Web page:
The Most Ruthless Japanese Doctor Known For His Brutal Tortures: Shiro Ishii

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War is something that can never be accepted. There's not a good way of dying. But some methods used in wars are worse than others and it makes you wish people hadn't died like that. Before, we shared a listicle about the inhumane act that was done in Nazi concentration camps. In this list, we're going to take a look at one these brutal issues. Here is the dark story of Shiro Ishii that caused massacre using the biological warfare techniques in the Second Chinese-Japanese War and the World War II:

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Dr. Ishii was a military doctor in the Japanese Imperial Army.

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After studying medicine and microbiology at Kyoto University, Ishii started to work in the army, and in 1921, he started to work as an operator and ended up in 1945 as a Chief Doctor. The methods he used in until he ended up in this position are more than inhumane.

Dr. Ishii spent his early career researching the biological and chemical warfare techniques used in World War I.

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The doctor who devoted himself to the development of these techniques, along with the research he did, was included in the Biological Warfare Department of the Army in 1932. Ishii's task here was to test the effects of biological warfare techniques on people in a secret prisoner camp.

The camp was closed in 1936 after a few people escaped and spread the word that crimes against humanity were committed there.

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The Japanese Army then set up a new center in Pingfang to continue medical research and brought Ishii to this center. This new state-financed camp had 400 prisoners and it was known by the name Camp 731.

To prevent the closure of the new site, it was named as the "Epidemic Disease Prevention and Water Treatment Center."

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But here, especially during the years 1942-1945, the most brutal experiments that human history could see were carried out. All the work done by Ishii was conducted under the cover of medical research and the effects were recorded.

There weren't only Chinese prisoners in Unit 731.

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Ishii thought it was important to have many different genetic traits. Moreover, these prisoners included men, women, elderly, children, and even pregnant women. Human limbs were kept in a freezer located in the center, on which the decay process of human flesh was examined. Some of the prisoners were left thirsty until death, and others were shot in the stomach to help doctors improve bullet operations.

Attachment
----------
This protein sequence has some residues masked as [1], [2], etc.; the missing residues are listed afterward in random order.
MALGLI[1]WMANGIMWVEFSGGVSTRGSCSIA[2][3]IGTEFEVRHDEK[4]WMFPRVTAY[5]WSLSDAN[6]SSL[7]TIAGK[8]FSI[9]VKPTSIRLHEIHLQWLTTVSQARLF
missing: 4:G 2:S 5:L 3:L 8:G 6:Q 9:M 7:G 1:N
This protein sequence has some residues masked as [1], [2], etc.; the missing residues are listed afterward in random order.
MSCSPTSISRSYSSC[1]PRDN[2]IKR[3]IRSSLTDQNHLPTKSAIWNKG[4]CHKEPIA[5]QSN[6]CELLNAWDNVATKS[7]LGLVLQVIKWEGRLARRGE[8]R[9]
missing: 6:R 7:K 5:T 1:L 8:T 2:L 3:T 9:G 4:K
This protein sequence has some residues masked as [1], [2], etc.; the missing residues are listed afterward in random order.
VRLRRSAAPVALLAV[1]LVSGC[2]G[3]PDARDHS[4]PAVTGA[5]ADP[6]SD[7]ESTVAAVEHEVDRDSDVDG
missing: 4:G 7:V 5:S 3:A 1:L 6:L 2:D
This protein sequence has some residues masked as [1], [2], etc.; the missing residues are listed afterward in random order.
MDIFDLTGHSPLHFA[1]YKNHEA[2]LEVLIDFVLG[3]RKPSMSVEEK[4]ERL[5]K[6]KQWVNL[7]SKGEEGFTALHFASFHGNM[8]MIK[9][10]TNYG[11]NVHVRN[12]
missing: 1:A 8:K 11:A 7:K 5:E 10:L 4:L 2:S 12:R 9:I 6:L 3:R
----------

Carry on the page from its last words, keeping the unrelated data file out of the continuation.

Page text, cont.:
Moreover, the torture that occurred was not limited to these.

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Arms and legs were cut without anesthesia and the effects of injecting sea water into the bloodstream of the prisoners were tested. The liver of some of the people was removed and observed for how long the organ could live outside of the body. In addition, when working on blood loss, people were left with cut limbs and doctors tested how long blood loss would take to kill a person. On the other hand, doctors working on new surgical techniques, for example, pulled out a prisoner's stomach and tied it directly to the intestines, observing if they could live in that way.

An important issue investigated in Unit 731 was how long a person could live in certain situations.

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For this, the prisoners were covered in high-pressure chambers, left hungry and thirsty, exposed to x-ray radiation at the deadly levels, burned, exposed to gasses such as phosphorus and chloride, and sometimes buried alive. Another test administered at this center was how long people would live with animal blood injected into their veins.

Prisoners were also used to work on with diseases.

Viruses and bacteria that cause diseases such as the plague, anthrax, cholera, gangrene, typhoid fever, tuberculosis, syphilis, tuberculosis, syphilis, gonorrhea, dysentery, and food poisoning were produced in Unit 731's laboratories and were injected into prisoners. To see the effects they would cause, bombs were detonated near prisoners who were tied up.

Japan used new biological warfare and torture techniques developed in Unit 731 in World War II.

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The brutality of Dr. Shiro Ishii and his colleagues were kept secret for years. Thousands of people lost their lives and in the 1980s this massacre took part in the media, Ishii avoided all charges because he'd died on October 9, 1959.

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